The Moon will be especially large and bright, because it is at its closest distance to Earth.
The perigee moon (prerequisite for a supermoon) happens because as the moon orbits the Earth it does so in an oval or elliptical shape, meaning sometimes the moon is closer to the Earth and at other times it is farther.
For a supermoon to exist, there must both be a full moon as well as a perigee moon, hence why the moon tonight will look especially close, full, and bright.
The most recent supermoon was around a year ago on November 14, 2016.
The moon tonight will be 7% larger and 15% brighter than normal, which may be hard to discern without a direct comparison of a normal moon beside it.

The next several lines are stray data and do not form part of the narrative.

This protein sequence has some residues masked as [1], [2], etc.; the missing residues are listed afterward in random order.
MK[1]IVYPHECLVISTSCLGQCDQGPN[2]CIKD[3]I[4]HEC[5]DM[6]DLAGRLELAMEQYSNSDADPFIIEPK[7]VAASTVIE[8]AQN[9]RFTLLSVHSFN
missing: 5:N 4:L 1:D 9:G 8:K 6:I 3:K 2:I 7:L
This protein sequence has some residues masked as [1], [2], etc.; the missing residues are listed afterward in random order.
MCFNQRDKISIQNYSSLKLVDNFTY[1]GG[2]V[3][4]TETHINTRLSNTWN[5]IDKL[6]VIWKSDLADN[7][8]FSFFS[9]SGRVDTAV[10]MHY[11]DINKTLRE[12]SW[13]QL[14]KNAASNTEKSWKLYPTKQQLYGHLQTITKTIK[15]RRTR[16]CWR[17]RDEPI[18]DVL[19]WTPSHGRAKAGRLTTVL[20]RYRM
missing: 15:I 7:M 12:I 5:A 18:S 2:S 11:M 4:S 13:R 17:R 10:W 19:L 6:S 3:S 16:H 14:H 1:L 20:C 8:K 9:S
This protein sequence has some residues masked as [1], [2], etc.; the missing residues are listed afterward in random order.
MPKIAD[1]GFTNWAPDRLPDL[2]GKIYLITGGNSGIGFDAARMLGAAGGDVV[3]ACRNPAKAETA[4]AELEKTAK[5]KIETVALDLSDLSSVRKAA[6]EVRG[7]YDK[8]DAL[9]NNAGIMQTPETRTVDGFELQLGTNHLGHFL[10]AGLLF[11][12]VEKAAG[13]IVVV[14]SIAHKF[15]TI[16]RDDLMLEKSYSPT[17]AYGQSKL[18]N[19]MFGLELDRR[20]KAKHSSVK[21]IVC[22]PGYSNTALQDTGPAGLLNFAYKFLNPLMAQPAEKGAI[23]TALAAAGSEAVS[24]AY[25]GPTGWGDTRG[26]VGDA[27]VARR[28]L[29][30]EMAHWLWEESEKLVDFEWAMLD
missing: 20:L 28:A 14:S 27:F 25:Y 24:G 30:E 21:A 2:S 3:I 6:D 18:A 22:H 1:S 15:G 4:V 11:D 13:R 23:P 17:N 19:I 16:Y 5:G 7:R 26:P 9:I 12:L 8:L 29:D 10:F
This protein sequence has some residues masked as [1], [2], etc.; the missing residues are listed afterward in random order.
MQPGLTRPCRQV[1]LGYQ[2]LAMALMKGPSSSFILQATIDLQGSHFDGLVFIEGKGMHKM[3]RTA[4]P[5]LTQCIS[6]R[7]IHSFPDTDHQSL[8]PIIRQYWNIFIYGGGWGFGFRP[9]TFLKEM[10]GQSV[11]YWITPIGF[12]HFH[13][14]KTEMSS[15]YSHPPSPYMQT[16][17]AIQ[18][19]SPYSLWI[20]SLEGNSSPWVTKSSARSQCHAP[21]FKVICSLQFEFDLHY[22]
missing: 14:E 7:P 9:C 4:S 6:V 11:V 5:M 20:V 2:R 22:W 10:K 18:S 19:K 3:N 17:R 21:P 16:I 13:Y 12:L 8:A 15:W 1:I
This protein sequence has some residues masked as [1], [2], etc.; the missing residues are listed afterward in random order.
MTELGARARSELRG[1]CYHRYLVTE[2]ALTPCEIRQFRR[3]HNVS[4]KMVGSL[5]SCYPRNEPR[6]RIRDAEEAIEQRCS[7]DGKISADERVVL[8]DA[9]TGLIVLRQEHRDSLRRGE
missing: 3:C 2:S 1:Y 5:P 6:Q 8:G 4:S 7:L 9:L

The moon will be brightest around midnight when it is highest above the horizon.
Often, if the moon is on the horizon our brains are tricked into viewing the moon larger and brighter than it really is.
This is called a ‘moon illusion’ and happens because your brain compares the moon’s size with adjacent objects such as buildings or trees and interprets the moon to be much larger than it actually is.
Tonight’s supermoon will be 222,761 miles from Earth, some 16,139 miles closer than the usual average distance of 238,900 miles.
Dress warm and try to drive to a location away from light pollution to see the moon better.